Happiness is never more than partial. There are no pure states of mankind. Whatever else happiness may be, it is neither in having nor in being, but in becoming. What the Founding Fathers declared for us as an inherent right, we should do well to remember, was not happiness but the pursuit of happiness. What they might have underlined, could they have foreseen the happiness-market, is the cardinal fact that happiness is in the pursuit itself, in the meaningful pursuit of what is life-engaging and life-revealing, which is to say, in the idea of becoming. A nation is not measured by what it possesses or wants to possess, but by what it wants to become.

  1. The author compares the “right to pursue happiness” to

  1. Something we can buy.

  2. A hunting license.

  3. Something we can possess

  4. A false goal.

  1. Benard DeVoto is quoted in the passage when he describes advertising as both “poetry” and “pharmacopeia”. From the context, you can infer that pharmacopeia means:

  1. Skin lotion and diet pills.

  2. Illegal drugs

  3. False optimism

  4. Lies and distortion

  1. The author argues that the advertising industry is dedicated to making us unhappy because.

  1. Happiness is an illusion

  2. We will act more patriotically

  3. Happy people don’t make the decision to buy things.

  4. That will promote a thriving economy.

  1. The tone of the passage can best be described as:

  1. Uplifting

  2. Argumentative.

  3. Sarcastic

  4. Ironic

  1. The author suggests that happiness will be difficult to define. Perhaps the best we can do is:

  1. Define two extremes and work to find a middle ground.

  2. Say what happiness is not.

  3. Look at how other cultures have defined the term.

  4. Rely on a good dictionary.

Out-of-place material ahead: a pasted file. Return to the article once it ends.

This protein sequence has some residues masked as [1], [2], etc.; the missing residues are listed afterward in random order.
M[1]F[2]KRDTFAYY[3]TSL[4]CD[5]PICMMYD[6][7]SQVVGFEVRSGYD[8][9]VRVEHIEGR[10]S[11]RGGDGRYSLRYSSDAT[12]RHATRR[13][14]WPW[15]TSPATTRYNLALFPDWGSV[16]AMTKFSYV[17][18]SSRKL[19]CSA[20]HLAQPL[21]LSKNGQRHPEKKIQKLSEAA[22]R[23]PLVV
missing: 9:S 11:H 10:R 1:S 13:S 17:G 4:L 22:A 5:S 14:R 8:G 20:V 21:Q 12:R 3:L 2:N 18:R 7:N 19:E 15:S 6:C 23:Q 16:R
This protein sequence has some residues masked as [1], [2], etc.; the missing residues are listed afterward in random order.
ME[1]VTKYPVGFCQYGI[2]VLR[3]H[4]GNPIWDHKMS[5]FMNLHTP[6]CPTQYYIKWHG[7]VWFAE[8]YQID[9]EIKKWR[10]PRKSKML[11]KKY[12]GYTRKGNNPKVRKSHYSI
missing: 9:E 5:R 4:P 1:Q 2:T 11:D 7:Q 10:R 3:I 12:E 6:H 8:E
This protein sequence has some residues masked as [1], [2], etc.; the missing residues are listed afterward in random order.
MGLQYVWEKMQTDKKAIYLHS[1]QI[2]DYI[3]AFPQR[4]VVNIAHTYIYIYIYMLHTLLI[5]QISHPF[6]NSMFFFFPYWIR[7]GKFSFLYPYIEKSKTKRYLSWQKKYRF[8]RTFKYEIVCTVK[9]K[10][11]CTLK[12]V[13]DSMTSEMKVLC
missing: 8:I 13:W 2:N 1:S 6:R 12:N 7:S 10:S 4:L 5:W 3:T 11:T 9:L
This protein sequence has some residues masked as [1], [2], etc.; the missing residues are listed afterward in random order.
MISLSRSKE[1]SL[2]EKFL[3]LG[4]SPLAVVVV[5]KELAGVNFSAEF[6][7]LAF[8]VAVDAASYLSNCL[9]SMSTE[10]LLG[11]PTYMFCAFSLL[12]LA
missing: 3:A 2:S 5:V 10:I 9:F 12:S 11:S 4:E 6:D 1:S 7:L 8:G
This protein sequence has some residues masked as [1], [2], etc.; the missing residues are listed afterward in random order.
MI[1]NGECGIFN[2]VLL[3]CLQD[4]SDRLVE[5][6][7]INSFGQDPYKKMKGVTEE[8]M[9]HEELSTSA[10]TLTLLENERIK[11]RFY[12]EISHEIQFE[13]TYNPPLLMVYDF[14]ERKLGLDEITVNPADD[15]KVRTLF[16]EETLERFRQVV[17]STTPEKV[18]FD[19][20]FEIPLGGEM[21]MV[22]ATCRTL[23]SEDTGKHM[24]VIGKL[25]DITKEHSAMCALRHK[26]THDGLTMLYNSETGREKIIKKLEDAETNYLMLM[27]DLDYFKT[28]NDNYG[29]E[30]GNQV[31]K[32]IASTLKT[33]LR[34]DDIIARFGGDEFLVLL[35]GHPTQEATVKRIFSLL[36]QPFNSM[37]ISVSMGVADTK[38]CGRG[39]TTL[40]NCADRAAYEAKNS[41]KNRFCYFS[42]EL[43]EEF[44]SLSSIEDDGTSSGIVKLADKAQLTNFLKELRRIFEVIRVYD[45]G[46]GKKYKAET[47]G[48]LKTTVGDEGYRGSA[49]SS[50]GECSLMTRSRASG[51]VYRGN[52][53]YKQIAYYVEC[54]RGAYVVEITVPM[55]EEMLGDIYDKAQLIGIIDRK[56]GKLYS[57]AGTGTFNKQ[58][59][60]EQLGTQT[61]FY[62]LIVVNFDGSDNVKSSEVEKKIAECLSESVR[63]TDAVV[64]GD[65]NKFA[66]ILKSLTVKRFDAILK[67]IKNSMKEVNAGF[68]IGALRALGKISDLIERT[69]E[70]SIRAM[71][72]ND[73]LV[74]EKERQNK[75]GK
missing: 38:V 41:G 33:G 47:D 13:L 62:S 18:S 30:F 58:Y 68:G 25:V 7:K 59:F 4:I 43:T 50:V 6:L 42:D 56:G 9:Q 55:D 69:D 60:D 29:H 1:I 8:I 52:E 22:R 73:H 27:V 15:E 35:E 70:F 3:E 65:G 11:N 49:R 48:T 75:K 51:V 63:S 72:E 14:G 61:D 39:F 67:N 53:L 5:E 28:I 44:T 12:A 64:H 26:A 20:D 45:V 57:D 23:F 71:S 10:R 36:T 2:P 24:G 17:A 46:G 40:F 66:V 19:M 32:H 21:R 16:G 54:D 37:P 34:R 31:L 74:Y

1. For Jonathan Swift, the idea of happiness was all of the following except:

  1. The felicity of being.

  2. A hunting license.

  3. A fool among knaves.

  4. The possession of the well deceived.

  1. Ciardi suggests that the holy man’s idea of happiness may be:

  1. Taking on life engaging difficulties.

  2. Needing nothing outside of oneself.

  3. Happiness on the installment plan.

  4. Possession for its own sake.

  1. One can conclude that American commercialism is:

  1. A creature of both Eastern and Western thought.

  2. A heightening of our perceptions about life.

  3. About perfect and therefore static happiness

  4. Dedicated to making us deliberately unhappy.

  1. Ciardi suggests that the founding fathers viewed happiness in terms of:

  1. Becoming

  2. Learning

  3. Possesing

  4. Discovering

  1. The car dealers who advertised “You Auto Buy Now” were hoping:

  1. That customers would believe in planned obsolescence.

  2. That customers would believe in rapt contemplation.

  3. That customers would believe in careful budgeting

  4. That customers would believe in the duty to want




I am a dynamic figure, often seen scaling walls and crushing ice. I have been known to remodel train stations on my lunch breaks, making them more efficient in the area of heat retention. I translate ethnic slurs for Cuban refugees, I write award-winning operas, I manage time efficiently. Occasionally, I tread water for three days in a row.

I woo women with my sensuous and godlike trombone playing, I can pilot bicycles up severe inclines with unflagging speed, and I cook Thirty-Minute Brownies in twenty minutes. I am an expert in stucco, a veteran in love, and an outlaw in Peru.

Using only a hoe and a large glass of water, I once single-handedly defended a small village in the Amazon Basin from a horde of ferocious army ants. I play bluegrass cello, I was scouted by the Mets, I am the subject of numerous documentaries. When I'm bored, I build large suspension bridges in my yard. I enjoy urban hang gliding. On Wednesdays, after school, I repair electrical appliances free of charge.